By: Bridget McArthur
Following a year of high profile company scandals, many businesses experiencing a bout of bad blood with the press are wondering if they’ll ever be out of the woods. In order to shake it off, it’s time for firms to start investing more in their communications strategy. And if you hadn’t guessed already, Taylor Swift might just be the role model they’ve been looking for.
Netflix’s recent release of Swift’s 2018 ‘Reputation’ world tour has been widely seen as the nail in the coffin of the Swift-hating era that saw Taylor branded as the ‘Gwyneth Paltrow of Pop’. But the transformation really started with the release of the album in late 2017 – an occasion that was to give birth to one of pop culture’s most poignant lessons in branding.
Following a tough year of criticism and a fall from grace akin to Britney’s infamous ‘good girl gone bad’ period, the 27-year-old singer-songwriter released an album taking ownership of her history of bad breakups and messy, all-too-public personal affairs. In addition to the record-breaking album and tour ticket sales, the brutally honest album catalysed a change of perspective on the T Swift narrative. Her dating history and public fallouts? Battle scars of a strong career woman. Her reputation as a “snake”? Turns out, snake’s the new symbol of strength and femininity. From a Twitter feuding, teary, seemingly ‘bland’ pop singer who can’t hold down a relationship emerged a new, grown-up feminist icon. And that’s a transformation worth studying for any corporation facing similar negative press.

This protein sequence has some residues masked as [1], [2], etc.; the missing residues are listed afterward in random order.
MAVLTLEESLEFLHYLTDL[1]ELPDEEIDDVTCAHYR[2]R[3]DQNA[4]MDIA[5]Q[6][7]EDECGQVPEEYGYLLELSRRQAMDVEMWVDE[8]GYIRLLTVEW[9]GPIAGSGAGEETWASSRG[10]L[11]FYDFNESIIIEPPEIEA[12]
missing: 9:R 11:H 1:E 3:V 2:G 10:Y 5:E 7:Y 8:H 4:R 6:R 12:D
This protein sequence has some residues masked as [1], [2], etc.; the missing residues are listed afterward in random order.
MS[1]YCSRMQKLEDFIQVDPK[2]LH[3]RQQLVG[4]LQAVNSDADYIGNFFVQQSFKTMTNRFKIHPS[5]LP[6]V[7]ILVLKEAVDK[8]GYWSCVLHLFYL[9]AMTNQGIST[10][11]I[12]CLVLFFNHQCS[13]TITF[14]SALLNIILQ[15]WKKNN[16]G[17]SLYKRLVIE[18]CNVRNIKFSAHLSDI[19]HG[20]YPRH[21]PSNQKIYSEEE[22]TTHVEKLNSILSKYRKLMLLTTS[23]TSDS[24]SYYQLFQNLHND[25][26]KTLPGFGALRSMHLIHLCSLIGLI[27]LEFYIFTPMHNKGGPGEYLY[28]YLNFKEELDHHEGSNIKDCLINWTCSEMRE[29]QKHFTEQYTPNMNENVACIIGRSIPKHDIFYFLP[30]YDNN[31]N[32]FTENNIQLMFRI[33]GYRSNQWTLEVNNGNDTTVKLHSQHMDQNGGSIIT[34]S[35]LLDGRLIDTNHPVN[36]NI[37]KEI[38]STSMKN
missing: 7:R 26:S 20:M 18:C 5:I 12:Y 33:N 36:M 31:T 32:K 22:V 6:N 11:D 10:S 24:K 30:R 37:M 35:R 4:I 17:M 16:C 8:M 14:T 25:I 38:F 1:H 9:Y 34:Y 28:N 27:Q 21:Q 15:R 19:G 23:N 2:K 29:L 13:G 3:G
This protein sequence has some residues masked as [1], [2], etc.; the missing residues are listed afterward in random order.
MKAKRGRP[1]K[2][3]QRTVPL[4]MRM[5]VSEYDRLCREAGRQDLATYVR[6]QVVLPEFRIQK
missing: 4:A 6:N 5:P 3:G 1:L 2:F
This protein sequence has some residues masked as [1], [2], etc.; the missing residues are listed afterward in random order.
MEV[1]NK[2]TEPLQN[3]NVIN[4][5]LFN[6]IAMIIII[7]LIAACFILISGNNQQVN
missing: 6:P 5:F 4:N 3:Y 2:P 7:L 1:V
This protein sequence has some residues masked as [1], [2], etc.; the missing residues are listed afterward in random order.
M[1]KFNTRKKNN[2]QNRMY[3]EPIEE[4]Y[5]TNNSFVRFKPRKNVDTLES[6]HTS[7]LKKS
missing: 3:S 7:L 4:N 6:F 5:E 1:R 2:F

As in entertainment, in business, if the world decides you’re one thing, it’s very hard to shake. And as a brand gets bigger and more well-known, the reputation only intensifies. Traditional methods of pushing back against negative branding or going hush hush aren’t effective in the age of social media and outspoken authenticity. Instead, firms need to not only face up to their reputations but make them work to their advantage.
When American car rental company Avis was being consistently beaten by a bigger and apparently better car rental company, it was a tough pill to swallow. So what to do when you just can’t get out of the shadow of a competitor? Advertise the fact. Avis came out with a campaign that didn’t just admit their second-tier market share, but actively promoted it. The message was simple: “When you’re only number two you try harder”. And you know why? Because “Avis can’t afford not to be nice”. This humble, honest advertising campaign, crafted by pioneering female advertising pro-Paula Green at Doyle Dane, Berbach, turned the ‘second best’ narrative on its head.
If the past year has made anything clear in advertising, it’s that the modern customer is savvier and more vocal than ever. Don’t be caught sweeping negative branding under the carpet. Don’t pretend you’re number one if you’re actually the loveable, hardworking underdog. Like Swift and Avis, businesses need to stop fighting perceived ‘negative’ reputations. It’s a lot easier to embrace the branding you’ve got than to constantly be pushing out a faux rebrand. In the end, haters gonna hate and fakers gonna fake. All you can do is shake what you’ve got and make customers love you for you.